The winter storm and freeze that hit Texas and the South earlier this year and the wildfires in numerous states, particularly in the West, have underscored the need to review business continuity plans and coverage for outages.
An increase in the frequency of extreme temperatures is resulting in more power outages, said Maryann Johnson, Philadelphia-based senior managing director, property and energy claims, at Beecher Carlson Insurance Services LLC, a unit of Brown & Brown Inc.
“Every business is different, but all businesses are impacted,” Ms. Johnson said.
Depending on their size and resources, companies should consider having backup power generation onsite or the ability to plug in temporary power, if they can source it, she said.
The Texas winter storm, which hit in February, was a two-fold event, said Jonathan Price, senior director, risk and insurance, at Main Event Entertainment Inc., a Dallas-based bowling and indoor entertainment chain. “We had a difficult time getting to our locations due to road conditions. We were also impacted by having no pow Trusting in emergency preparedness plans and communication are critical, he said. “For us, the best risk management strategy is not worrying about product loss or increased labor cost during the crisis but communicating with our guests to make sure they come back for the experience they originally came here for.”
Main Event Entertainment has service interruption coverage and is in the middle of submitting its business income loss analysis to its insurer, Mr. Price said. Where the company had physical damage at its locations, “it’s clear based on the policy that it is covered, and that the subsequent business interruption loss is covered,” he said.
Some of the company’s locations did not have physical damage but had utility or power loss. “Those are questions we are still evaluating with the insurer, but we expect there to be coverage for that as well,” Mr. Price said.
In the case of utility outages, standard business interruption coverage would not necessarily respond to claims, said Gary Marchitello, chairperson of Willis Towers Watson PLC’s North American property team in New York.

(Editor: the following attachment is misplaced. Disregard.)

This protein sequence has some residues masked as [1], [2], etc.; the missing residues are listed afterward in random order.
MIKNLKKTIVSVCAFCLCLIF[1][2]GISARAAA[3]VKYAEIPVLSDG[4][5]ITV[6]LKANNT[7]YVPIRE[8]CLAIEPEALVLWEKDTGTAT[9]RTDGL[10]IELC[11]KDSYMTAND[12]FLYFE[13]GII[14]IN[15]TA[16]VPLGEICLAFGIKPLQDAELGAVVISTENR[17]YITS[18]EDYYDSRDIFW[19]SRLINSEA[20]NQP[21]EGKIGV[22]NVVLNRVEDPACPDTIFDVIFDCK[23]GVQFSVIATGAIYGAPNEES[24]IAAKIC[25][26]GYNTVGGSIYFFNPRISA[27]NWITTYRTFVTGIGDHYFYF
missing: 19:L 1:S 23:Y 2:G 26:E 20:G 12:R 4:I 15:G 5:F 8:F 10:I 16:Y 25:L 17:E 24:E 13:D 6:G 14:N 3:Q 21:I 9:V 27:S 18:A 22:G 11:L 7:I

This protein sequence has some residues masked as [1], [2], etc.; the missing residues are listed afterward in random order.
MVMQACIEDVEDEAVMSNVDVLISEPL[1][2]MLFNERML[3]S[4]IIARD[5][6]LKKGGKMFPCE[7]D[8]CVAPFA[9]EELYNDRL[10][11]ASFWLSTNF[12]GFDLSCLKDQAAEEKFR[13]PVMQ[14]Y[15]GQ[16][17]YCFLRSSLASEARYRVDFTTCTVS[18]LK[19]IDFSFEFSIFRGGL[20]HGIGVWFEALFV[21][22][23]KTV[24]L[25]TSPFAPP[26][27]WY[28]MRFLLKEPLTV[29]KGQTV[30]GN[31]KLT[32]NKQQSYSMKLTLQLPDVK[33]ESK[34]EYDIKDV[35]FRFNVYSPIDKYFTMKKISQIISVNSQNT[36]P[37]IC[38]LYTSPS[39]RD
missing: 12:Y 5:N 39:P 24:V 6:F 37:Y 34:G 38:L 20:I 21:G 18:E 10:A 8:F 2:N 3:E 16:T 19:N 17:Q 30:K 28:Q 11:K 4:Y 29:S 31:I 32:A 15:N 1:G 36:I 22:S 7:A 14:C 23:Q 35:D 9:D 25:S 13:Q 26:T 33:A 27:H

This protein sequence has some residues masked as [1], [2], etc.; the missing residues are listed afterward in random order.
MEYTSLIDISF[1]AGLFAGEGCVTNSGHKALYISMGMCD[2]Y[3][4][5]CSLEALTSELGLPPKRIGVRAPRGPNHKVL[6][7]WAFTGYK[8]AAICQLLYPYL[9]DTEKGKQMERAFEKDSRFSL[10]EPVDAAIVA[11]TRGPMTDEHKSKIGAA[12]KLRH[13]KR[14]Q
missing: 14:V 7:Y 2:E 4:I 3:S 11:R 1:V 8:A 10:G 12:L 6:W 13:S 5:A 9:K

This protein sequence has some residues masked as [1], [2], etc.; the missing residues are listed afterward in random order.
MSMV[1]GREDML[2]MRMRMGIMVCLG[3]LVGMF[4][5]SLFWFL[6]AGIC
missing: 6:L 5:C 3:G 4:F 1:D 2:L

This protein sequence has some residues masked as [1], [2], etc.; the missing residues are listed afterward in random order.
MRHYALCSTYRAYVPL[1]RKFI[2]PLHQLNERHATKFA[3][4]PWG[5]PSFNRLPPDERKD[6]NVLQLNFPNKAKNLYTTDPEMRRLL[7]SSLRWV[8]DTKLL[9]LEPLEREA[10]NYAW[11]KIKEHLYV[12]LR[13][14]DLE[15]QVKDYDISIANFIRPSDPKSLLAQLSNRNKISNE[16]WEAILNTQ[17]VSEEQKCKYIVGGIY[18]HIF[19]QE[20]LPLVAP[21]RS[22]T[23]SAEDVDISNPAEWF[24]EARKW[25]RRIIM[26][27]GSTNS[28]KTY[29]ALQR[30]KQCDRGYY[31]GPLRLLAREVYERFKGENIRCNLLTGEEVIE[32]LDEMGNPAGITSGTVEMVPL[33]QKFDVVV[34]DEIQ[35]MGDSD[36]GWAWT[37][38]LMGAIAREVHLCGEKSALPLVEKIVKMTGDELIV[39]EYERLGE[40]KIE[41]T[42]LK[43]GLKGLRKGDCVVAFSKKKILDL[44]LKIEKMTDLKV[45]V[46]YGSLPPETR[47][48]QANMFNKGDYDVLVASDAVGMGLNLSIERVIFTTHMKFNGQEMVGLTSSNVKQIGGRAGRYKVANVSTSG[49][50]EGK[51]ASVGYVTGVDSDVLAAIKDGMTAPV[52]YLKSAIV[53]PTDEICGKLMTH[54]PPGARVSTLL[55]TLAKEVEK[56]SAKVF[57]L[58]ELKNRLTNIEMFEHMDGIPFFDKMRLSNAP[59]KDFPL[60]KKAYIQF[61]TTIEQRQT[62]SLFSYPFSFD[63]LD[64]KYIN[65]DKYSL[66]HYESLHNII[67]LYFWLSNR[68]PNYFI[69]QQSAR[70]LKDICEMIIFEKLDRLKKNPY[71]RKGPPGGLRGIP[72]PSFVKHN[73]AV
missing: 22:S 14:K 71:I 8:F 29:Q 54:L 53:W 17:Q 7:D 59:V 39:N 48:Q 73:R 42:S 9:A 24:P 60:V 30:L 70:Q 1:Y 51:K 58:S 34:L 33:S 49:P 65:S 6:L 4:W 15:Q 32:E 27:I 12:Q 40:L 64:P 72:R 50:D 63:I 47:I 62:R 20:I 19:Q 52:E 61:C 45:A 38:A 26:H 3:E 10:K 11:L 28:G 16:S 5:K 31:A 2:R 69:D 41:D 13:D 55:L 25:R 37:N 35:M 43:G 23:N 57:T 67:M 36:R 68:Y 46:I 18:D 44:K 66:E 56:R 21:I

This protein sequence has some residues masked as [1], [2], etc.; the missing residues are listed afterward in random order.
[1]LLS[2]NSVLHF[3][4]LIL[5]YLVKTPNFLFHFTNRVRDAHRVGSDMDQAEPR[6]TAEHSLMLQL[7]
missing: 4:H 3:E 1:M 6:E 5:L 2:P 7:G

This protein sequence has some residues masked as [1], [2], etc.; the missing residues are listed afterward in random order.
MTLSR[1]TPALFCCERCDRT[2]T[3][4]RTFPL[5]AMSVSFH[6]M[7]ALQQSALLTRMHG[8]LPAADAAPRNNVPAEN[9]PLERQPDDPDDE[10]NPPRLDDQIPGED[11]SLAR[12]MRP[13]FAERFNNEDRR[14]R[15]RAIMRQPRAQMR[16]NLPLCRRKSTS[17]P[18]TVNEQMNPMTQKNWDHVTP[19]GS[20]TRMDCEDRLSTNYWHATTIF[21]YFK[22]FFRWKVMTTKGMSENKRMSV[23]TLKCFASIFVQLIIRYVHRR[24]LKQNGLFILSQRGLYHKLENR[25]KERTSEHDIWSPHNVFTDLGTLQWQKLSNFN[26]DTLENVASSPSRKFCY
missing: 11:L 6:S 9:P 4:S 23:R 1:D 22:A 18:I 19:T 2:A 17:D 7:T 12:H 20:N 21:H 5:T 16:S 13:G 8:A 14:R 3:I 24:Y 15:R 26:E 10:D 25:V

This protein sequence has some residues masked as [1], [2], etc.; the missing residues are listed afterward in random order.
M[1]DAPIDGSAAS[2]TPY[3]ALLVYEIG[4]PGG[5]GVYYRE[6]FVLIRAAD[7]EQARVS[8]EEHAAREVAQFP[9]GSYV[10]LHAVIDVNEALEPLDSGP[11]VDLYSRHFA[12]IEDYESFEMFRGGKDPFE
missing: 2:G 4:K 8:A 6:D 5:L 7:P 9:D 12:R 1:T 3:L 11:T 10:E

A business would need to have service interruption coverage or off-premises power coverage. Such coverage typically carries a sublimit of up to $5 million, $10 million or $50 million, depending on the size of the company, he said.
Policy wordings can vary and have different terms and conditions, Ms. Johnson said. “Businesses are always faced with some uninsured loss, and at a minimum that’s going to be their deductible, but that could also be the entire event if the power outage isn’t the result of something covered under the policy,” she said.
In addition, policies usually include waiting periods, which can be 24 or 48 hours, Ms. Johnson said. “The waiting period means you have to be without that power for that length of time before there’s any consideration of coverage under the policy,” she said.
Rhonda Orin, managing partner at Anderson Kill PC, said businesses should make sure they have adequate coverage for computer data loss that stands alone and “doesn’t hinge on something that could end up excluding computer data loss if it comes from a power failure.”
Power outages can damage inventory depending on the business, and cause property damage if there’s a fire or another event in connection with the power failure. “Almost invariably, no matter what business you are in, it can impact your computers,” Ms. Orin said.
Sudden outages and rolling outages are different; one is an accident, and the other is intentional, she said. “Policies cover accidents, but intentional things can be extremely closely related back to them,” Ms. Orin said.
When a deliberate action is taken, coverage will depend on policy language, she said.
Ahead of peak hurricane season, businesses should think about how their claim would look if a Category 3 hurricane hits, said Vince Morgan, a partner at Houston-based law firm Bracewell LLP. “Are there any weaknesses or gaps in coverage?” he said.
If there is a loss, businesses need to marshal their forces to respond and track the expenses and lost sales and begin the claims process as quickly as they can, Mr. Morgan said.
Some policyholders in the Texas storm couldn’t get power, while others could, but the cost increased by 3,000 times its normal rate, he said. “Some companies had to buy that and try to protect their properties from damage. That should be covered, too. Any expenses you reasonably incur to protect property against further damage is usually recoverable under commercial property policies,” he said.